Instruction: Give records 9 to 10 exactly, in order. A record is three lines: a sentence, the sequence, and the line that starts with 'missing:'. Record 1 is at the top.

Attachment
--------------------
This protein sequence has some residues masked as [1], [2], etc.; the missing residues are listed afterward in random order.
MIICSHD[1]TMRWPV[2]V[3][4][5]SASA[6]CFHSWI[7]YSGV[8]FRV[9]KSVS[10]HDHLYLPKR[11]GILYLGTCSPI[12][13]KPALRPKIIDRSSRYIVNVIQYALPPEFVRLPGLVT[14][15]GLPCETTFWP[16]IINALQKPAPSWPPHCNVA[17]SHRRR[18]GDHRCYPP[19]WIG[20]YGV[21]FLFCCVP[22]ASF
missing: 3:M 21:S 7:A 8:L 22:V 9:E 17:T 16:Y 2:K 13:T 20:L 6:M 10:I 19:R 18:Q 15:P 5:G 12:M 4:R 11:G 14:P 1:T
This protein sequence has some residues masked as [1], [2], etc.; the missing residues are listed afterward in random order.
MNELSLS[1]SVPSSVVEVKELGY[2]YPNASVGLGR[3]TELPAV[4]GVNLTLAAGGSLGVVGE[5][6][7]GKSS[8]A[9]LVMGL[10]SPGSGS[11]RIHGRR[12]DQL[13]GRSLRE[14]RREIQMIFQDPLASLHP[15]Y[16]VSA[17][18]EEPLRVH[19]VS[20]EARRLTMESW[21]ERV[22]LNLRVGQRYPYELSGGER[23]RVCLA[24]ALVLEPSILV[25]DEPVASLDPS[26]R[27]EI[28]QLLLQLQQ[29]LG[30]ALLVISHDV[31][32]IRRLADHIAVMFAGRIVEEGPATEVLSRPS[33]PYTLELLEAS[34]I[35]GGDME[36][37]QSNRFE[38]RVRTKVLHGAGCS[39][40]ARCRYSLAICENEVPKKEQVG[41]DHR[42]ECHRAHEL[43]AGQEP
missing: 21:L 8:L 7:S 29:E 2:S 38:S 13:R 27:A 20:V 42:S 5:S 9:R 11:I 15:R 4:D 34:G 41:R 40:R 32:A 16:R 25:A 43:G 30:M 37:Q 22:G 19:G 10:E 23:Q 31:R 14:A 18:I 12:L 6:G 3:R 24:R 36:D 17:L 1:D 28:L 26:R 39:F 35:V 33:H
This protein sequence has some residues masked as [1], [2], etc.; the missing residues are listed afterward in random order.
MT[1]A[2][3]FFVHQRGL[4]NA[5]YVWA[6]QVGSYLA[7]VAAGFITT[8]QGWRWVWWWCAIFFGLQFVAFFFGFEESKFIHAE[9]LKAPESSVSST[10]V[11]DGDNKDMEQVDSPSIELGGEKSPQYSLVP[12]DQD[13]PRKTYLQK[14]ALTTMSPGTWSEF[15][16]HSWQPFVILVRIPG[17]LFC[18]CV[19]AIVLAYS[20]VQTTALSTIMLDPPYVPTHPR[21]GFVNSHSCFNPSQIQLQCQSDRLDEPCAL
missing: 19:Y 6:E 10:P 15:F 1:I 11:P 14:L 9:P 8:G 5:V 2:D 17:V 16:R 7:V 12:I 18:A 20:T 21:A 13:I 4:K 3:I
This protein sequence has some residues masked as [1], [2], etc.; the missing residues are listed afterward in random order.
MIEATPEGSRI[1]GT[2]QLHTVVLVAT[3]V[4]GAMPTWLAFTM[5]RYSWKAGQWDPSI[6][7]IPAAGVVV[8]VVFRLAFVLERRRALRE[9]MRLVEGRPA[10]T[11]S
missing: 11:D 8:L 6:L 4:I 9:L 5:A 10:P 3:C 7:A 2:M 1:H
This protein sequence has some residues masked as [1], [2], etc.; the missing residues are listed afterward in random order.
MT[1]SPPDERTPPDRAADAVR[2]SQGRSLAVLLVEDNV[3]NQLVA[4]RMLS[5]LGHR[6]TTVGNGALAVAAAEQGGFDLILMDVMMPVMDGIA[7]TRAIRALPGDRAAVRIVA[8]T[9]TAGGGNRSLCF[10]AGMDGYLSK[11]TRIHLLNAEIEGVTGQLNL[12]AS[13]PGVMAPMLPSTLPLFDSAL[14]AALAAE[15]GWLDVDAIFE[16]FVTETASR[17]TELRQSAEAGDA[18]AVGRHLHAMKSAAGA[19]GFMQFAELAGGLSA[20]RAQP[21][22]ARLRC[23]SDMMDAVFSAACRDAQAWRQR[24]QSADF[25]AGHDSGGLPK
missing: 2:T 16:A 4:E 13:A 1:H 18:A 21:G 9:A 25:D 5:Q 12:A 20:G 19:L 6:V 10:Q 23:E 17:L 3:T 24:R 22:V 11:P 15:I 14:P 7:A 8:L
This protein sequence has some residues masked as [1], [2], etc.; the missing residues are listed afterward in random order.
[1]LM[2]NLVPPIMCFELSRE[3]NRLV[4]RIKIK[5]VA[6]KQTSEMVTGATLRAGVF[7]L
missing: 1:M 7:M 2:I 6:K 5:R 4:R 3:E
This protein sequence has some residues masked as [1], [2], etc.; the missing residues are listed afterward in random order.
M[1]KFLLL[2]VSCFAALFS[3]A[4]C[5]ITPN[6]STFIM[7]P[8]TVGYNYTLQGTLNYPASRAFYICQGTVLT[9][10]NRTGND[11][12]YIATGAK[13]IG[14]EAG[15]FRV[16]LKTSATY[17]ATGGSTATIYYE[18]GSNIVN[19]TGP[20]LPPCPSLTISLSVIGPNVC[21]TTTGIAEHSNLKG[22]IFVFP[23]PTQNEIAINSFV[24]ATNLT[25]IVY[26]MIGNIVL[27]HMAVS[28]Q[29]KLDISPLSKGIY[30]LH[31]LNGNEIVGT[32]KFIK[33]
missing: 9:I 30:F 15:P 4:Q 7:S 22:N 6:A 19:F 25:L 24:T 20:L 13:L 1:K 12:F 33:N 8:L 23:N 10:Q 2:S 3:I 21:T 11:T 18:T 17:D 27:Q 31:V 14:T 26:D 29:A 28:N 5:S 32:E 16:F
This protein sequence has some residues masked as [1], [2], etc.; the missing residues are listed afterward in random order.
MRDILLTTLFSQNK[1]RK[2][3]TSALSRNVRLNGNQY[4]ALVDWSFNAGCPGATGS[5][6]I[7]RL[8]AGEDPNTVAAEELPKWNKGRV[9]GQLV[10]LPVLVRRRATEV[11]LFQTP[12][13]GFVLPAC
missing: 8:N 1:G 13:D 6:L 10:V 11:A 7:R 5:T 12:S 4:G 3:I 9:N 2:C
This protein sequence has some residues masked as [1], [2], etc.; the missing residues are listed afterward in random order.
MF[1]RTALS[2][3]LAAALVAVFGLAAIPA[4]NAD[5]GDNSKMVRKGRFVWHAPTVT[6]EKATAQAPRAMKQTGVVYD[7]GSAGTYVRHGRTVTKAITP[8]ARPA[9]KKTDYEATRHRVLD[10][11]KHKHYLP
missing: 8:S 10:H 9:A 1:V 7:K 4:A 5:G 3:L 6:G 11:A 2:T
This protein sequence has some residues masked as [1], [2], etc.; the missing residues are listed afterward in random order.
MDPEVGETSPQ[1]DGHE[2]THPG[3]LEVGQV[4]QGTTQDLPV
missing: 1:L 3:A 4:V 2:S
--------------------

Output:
This protein sequence has some residues masked as [1], [2], etc.; the missing residues are listed afterward in random order.
MF[1]RTALS[2][3]LAAALVAVFGLAAIPA[4]NAD[5]GDNSKMVRKGRFVWHAPTVT[6]EKATAQAPRAMKQTGVVYD[7]GSAGTYVRHGRTVTKAITP[8]ARPA[9]KKTDYEATRHRVLD[10][11]KHKHYLP
missing: 8:S 10:H 9:A 1:V 7:K 4:A 5:G 3:L 6:G 11:A 2:T
This protein sequence has some residues masked as [1], [2], etc.; the missing residues are listed afterward in random order.
MDPEVGETSPQ[1]DGHE[2]THPG[3]LEVGQV[4]QGTTQDLPV
missing: 1:L 3:A 4:V 2:S